Improving the return on health spending requires balancing tradeoffs between promoting novel treatments and ensuring equitable access to care. In addition to being costly, medical innovations may reduce availability of older services, an understudied source of inequity. I propose a framework to study this tradeoff, where innovations reduce other treatments’ availability due to patient selection and reduced returns from specialization. Innovations lead some patients to lose access to care altogether, particularly those from high-risk groups. I apply the model to minimally-invasive valve replacement surgeries in the U.S., showing that innovation reduced local surgical volumes, particularly for patients of marginalized groups.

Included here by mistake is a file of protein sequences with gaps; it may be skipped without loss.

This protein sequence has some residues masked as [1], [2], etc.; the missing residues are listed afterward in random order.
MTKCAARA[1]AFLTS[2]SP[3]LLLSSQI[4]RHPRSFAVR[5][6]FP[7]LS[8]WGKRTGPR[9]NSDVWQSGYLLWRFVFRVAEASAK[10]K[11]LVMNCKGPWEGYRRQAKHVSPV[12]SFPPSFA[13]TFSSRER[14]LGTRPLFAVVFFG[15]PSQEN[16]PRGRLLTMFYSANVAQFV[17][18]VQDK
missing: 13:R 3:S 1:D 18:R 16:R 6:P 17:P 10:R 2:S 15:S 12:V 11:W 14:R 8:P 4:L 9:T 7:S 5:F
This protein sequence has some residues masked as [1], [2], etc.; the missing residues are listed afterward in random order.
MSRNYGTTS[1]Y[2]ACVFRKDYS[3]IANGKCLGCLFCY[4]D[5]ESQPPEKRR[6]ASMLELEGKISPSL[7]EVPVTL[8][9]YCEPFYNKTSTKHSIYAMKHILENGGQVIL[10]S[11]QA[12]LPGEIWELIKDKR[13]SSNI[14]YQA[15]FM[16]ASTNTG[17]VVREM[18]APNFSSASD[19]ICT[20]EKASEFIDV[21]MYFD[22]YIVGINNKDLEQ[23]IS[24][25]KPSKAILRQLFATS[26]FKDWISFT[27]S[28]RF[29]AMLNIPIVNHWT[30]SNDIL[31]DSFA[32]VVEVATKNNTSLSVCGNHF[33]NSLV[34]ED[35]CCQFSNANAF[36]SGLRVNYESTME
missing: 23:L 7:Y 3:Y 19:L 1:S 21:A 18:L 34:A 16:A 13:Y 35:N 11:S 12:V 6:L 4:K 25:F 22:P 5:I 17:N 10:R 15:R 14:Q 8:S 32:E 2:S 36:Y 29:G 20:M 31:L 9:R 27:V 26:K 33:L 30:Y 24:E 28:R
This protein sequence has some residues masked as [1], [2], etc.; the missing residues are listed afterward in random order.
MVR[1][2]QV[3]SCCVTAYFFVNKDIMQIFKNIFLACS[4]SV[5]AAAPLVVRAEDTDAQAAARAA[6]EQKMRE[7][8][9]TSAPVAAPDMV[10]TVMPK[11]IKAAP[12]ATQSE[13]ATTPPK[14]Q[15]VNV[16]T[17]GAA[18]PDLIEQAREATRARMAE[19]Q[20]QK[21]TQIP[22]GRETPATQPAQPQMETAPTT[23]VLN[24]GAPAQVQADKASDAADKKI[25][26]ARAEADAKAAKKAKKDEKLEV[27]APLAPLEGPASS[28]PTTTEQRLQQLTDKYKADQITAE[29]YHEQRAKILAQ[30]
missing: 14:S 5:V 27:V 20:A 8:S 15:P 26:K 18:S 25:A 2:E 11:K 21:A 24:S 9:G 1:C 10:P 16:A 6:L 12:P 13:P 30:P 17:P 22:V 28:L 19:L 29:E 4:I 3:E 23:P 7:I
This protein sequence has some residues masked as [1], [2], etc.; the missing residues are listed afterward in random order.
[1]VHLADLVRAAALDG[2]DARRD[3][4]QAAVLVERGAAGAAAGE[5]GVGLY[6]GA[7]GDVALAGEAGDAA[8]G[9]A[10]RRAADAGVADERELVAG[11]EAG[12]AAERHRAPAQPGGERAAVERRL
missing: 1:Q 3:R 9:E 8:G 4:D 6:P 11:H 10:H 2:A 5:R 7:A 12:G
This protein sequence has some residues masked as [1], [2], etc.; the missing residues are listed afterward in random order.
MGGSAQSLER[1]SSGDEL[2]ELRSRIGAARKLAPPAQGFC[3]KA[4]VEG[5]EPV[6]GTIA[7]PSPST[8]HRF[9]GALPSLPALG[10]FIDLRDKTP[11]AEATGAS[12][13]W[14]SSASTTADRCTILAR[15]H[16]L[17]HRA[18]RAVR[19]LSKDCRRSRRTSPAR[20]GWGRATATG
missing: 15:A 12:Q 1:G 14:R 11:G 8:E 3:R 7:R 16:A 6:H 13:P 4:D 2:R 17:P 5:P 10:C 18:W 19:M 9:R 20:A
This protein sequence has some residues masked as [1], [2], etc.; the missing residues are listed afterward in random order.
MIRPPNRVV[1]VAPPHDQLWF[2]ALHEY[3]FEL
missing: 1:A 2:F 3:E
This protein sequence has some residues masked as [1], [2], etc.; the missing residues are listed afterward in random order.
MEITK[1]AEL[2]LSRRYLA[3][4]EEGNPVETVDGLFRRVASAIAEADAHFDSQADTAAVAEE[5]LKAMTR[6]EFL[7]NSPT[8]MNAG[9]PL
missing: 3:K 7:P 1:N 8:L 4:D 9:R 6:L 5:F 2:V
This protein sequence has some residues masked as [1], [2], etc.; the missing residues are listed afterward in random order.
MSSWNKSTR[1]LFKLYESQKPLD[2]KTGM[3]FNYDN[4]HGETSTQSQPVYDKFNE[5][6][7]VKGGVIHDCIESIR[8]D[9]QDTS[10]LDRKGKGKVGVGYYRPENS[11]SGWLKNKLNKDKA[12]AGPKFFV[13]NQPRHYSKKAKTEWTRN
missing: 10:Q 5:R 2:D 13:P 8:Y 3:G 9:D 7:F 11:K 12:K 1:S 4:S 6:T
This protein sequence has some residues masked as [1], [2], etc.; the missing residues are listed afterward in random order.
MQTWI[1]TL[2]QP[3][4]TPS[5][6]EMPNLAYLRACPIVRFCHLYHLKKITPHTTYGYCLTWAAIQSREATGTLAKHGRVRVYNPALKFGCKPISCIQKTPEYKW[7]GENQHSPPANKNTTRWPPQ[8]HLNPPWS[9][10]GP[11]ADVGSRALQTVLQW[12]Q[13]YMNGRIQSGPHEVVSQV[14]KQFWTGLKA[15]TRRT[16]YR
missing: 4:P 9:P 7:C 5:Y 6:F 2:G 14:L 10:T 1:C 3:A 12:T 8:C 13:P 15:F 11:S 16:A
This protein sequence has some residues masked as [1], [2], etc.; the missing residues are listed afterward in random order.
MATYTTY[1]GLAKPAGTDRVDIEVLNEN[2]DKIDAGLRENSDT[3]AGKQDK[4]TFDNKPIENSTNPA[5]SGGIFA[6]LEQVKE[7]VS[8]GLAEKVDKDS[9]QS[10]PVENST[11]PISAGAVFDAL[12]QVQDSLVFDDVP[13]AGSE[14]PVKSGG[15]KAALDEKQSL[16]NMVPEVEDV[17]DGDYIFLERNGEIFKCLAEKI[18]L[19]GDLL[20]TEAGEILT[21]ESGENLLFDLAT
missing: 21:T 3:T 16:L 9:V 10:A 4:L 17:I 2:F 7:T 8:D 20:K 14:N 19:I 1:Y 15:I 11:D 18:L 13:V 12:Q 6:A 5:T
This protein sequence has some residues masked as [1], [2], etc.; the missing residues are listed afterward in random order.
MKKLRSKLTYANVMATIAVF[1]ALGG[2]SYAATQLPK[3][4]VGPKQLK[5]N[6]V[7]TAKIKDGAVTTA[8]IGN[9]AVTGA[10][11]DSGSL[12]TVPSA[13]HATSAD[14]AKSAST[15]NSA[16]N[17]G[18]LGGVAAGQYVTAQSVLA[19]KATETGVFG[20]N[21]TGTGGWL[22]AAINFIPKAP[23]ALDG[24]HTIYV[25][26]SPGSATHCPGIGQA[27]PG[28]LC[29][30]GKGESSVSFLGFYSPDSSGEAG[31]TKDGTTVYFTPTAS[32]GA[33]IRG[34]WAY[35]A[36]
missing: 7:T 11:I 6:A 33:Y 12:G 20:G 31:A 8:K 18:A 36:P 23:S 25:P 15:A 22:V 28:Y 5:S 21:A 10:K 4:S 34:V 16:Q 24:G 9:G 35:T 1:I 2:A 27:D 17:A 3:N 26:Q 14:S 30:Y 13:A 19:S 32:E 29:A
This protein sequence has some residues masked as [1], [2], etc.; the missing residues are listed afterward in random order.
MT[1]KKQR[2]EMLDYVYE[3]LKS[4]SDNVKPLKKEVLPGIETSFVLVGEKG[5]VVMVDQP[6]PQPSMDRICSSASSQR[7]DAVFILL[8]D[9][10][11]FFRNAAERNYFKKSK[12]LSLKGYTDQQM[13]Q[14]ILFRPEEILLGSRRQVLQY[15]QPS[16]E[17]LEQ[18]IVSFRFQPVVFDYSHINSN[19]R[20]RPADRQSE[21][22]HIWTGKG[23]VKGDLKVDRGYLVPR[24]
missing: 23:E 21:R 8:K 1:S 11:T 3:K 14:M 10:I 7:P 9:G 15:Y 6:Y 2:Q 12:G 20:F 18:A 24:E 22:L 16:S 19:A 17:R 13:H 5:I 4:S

I am an Assistant Professor of Health Economics at the University of Toronto's IHPME. My research focuses on the role of information in health care, including how consumers learn about their health risks and how providers value innovations in health care.